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Eating out: Keeping the focus on healthy

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POSTED July 24, 2012 6:14 p.m.

Everyone loves a treat now and then, but how do you enjoy a night out on the town without packing on the pounds thanks to the oversized, filled-with-fat, portions served at restaurants? According to Diane Alcorn, RD, Registered Dietician and Director of Nutrition and Food Services at Oak Valley Hospital, it is possible to eat healthily without sacrificing taste and fun.

“Find a few favorite places where the servers are willing to listen to your needs,” Alcorn advised. “Look at the menu and ask for the food to be prepared as you want it. Try to avoid anything with a sauce or that’s breaded. Meat should be grilled and vegetables should be cooked without sauce or butter. If you have salad, have the dressing on the side and watch for hidden calories such as olives, avocado, etc., that can really add the calories to your salad.”

The National Heart Lung and Blood Institute offered the following tips for healthy eating when out on the town.

• Ask for fat-free (skim) milk rather than whole milk or cream

• Ask for margarine rather than butter with the meal

• Trim visible fat from poultry or meat

• Select foods that are steamed, broiled, baked, roasted, poached, and lightly sautéed.

Another way to stay in line with your health goals when eating out is to make the decision to save some for later, before your plate even exits the kitchen and appears in front of you.

“Look at your plate when it comes to you and decide how much you’re going to eat, then ask for a take-home container when they bring the meal,” Alcorn suggested. “You look at your plate and decide which portions you’re going to have, put it in the take home container and then close the lid. For some people, that’s a tough one. You can also consider how much butter you’re going to eat before you start. There are a lot of calories in the bread and butter or oils that come as a starter.”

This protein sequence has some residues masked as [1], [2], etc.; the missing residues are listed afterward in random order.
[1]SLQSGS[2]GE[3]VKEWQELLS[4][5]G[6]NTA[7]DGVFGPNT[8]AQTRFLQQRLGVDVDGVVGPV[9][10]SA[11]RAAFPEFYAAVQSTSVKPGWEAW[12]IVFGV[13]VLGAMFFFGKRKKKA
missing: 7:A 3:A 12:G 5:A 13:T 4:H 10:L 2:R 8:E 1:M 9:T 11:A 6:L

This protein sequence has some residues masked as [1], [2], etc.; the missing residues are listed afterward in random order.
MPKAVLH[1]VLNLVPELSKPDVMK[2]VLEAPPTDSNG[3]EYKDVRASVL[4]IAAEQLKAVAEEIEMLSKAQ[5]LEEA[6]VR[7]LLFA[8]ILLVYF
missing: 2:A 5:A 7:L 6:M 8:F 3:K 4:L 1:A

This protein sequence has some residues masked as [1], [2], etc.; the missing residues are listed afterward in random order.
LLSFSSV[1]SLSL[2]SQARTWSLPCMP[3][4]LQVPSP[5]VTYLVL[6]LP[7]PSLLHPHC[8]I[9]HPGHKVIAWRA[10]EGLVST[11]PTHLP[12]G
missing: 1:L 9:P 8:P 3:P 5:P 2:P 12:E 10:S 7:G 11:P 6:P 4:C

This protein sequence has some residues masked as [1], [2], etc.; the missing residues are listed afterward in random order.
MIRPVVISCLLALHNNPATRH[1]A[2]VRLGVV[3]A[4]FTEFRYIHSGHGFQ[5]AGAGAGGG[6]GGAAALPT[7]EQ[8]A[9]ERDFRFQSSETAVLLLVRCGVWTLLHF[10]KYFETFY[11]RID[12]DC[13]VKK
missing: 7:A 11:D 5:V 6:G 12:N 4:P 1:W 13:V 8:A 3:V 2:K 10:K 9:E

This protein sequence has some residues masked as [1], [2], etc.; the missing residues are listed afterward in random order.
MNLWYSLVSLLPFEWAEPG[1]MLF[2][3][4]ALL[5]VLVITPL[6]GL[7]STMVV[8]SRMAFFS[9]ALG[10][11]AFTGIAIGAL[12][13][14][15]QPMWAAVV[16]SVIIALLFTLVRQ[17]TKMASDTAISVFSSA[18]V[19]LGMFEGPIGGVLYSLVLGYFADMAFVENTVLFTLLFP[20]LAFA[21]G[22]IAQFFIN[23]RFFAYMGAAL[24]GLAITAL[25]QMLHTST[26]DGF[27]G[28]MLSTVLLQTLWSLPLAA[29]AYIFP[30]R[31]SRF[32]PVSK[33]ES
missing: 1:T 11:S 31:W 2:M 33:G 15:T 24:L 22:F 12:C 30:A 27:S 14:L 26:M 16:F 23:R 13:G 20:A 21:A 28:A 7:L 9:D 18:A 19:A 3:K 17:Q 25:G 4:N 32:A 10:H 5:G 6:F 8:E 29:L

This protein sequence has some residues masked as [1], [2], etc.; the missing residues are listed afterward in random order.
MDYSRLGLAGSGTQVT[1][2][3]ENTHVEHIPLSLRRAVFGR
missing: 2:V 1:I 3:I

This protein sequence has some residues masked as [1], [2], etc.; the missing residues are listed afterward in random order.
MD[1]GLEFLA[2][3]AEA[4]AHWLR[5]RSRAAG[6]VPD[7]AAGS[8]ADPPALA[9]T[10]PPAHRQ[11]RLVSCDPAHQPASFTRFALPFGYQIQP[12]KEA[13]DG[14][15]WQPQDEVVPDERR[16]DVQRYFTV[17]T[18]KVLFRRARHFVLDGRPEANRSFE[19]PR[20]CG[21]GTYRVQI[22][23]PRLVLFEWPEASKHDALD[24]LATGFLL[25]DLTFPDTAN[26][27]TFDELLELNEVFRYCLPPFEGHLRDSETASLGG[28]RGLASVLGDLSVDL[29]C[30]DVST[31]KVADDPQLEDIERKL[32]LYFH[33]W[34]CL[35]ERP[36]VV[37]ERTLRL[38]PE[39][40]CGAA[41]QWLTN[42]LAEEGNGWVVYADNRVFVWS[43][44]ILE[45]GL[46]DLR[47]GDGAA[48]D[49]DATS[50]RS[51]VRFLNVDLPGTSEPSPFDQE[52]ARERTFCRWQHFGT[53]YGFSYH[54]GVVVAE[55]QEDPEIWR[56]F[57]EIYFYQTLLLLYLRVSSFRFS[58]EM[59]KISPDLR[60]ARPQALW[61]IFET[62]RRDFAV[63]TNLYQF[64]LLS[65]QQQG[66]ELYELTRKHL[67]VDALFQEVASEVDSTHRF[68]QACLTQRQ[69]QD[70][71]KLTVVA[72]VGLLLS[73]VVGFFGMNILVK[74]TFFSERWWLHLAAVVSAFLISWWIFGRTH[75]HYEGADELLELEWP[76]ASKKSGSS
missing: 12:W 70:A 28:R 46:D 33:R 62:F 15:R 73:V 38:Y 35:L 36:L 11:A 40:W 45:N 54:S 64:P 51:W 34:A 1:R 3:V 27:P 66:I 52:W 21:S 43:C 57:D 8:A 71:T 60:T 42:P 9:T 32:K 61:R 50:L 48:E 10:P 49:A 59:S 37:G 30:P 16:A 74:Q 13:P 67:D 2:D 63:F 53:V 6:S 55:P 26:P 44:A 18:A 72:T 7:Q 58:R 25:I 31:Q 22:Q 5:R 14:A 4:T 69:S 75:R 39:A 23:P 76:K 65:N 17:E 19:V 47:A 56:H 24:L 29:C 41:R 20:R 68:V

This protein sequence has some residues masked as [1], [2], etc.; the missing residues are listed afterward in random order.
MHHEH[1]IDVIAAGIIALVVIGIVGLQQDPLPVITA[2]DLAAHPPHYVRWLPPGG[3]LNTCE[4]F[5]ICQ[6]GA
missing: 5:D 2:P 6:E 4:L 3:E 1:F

For many people, eating is a social occasion, which can make nibbling without thought a problem.

“Try to avoid unconscious eating,” Alcorn said. “Be aware of what you’re eating and how much. Planning ahead is really important. If you decide you’re going to eat dessert, decide what you are going to give up or perhaps split it with another person.”

Part of a successful strategy for healthy eating is to refrain from stuffing yourself and listening to your body when it sends out the signal that you’re full.

According to the United States Department of Agriculture, it’s important to “resign” from the ‘clean your plate club.’ When you’ve eaten enough, leave the rest.

Portion control is important, too. Try ordering from the appetizer or side dish menu rather than the entrée menu. Or, as the old adage goes, “Sharing is caring” and invite a friend to split the meal with you.

And watch those foods that bear little resemblance to the original vegetable or dish, Alcorn warned.

“A plain baked potato is fine, but think about what you’re doing to it when you add things to it,” Alcorn said. “There comes a point when food is overloaded with too many parts. For example, a twice-baked potato. After you add everything that goes into it, it’s hardly a potato any longer.”

As with all things, common sense is the key.

“There are no bad foods, just how you choose to have (them) in combination and what you choose to do with them,” Alcorn said. “Pasta always gets targeted as something to avoid but pasta is fine. The question is how much of it are you going to eat?”

Diane Alcorn, RD, is a Registered Dietician and the Director of Nutrition and Food Services at Oak Valley Hospital. She has been with the hospital for 32 years and enjoys teaching people how to eat more healthily for better living.

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